Outside Broadcasts


Not everything comes from ATV’s studios – sometimes the cameras go out and about

Cover of the ATV souvenir programme given to audience members in 1958

WHEN tackling a fresh event the Producer must work out the mechanical framework necessary to achieve the best results. This requires a broad outline knowledge of the event, and a visit to the venue with the Unit planner, who must obtain and cope with, the right equipment — the lighting engineer, who must ensure perfect lighting, and the communications engineer. The tricky planning to get the programme on to the television screen in the best possible way.

Tackling an O.B. programme is quite different from filming an event. The O.B. Producer has the difficult task of editing the show as it happens, unlike the film man who can edit the film after the event. The success of the venture also depends on the adaptability of all the crew. It is important that each member of the production staff slip into the mood of the programme and be at one with it. Recently, for example, the A.T.V. crew covered a religious programme and followed it after a short interval with an “All-In Wrestling” event. For the first O.B. it was necessary to feel the solemnity of the occasion and adjust the speed of presentation to fit, so that all the solemn atmosphere was portrayed to the viewing audience. Then, shortly afterwards, came the brash excitement of the Wrestling match.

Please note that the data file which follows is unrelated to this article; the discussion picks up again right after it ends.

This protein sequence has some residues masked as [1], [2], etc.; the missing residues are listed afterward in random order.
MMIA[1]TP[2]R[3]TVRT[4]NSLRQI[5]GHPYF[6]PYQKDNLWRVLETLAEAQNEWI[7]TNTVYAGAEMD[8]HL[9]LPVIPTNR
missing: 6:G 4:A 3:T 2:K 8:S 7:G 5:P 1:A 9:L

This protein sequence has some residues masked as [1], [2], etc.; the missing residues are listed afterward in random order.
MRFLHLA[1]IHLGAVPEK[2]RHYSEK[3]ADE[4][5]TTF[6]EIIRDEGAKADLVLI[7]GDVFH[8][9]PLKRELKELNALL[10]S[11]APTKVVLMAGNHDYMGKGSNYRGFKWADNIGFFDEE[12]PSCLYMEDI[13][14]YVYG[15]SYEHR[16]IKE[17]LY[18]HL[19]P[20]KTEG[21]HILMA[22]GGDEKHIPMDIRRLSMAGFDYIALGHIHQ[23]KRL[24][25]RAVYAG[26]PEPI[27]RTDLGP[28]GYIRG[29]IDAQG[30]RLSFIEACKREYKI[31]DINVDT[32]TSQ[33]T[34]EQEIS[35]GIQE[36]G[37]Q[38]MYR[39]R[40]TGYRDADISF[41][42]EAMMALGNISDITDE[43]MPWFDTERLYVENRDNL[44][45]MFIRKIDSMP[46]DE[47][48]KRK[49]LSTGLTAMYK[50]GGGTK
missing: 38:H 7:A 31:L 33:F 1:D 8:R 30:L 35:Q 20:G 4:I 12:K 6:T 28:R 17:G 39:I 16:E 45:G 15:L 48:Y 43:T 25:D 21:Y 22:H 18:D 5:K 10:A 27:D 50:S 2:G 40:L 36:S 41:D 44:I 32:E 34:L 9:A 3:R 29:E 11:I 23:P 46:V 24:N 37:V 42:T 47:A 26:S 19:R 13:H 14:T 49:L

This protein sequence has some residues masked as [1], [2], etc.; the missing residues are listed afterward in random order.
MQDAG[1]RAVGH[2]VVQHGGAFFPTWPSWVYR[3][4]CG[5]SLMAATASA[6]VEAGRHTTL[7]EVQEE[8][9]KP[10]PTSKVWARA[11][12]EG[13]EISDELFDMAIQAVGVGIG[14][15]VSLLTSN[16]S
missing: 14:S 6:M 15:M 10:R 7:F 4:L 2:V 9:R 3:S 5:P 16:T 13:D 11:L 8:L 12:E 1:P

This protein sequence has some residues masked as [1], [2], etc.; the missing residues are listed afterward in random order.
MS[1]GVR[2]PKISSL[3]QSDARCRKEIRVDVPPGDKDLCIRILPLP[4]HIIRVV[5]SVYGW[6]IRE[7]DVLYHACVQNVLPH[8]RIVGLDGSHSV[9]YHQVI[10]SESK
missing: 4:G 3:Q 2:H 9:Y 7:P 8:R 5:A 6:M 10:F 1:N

The idea that the O.B. people are a leisurely crowd who point their cameras at cricket matches and get sun-burnt or weatherbeaten at leisure is a fallacy. It takes initiative, a liking for hard work, planning and split second timing and as one O.B. Producer said, “Above all a liking for the challenge of the unexpected, for Outside Broadcasts are not rehearsed, and one never knows quite what is likely to crop up at the last minute.”

Camera in a church
Associated Television’s Outside Broadcast stall are among the busiest people in the vast organisation. ‘Ships and Sails and Sealing Wax, Cabbages and Kings,’ might almost be a motto for the O.B. Unit, for it has to cover an endless variety of functions, racing, exhibitions, and Royal Events.
A view down the nave
Her Majesty the Queen accompanied by Prince Phillip, at the re-dedication of St. Brides Church, Fleet Street, on the 19th December 1957.
A camera points as horses
The A.T.V. Camera 1 is trained on the riders and horses at Richmond ready for the start of an exciting ‘Afternoon Out.’
A temporary studio
Outside Broadcasts are not always out of doors. Here the A.T.V. Unit moves into position in the Albert Hall.
A camera points at a man being interviewed
Olympic Silver Medalist Derek Johnson is interviewed before the A.T.V. O.B. cameras during the Oxford-Cambridge Athletic meeting at the White City.

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A theatre programme-style booklet given to audience members attending ATV productions in 1958

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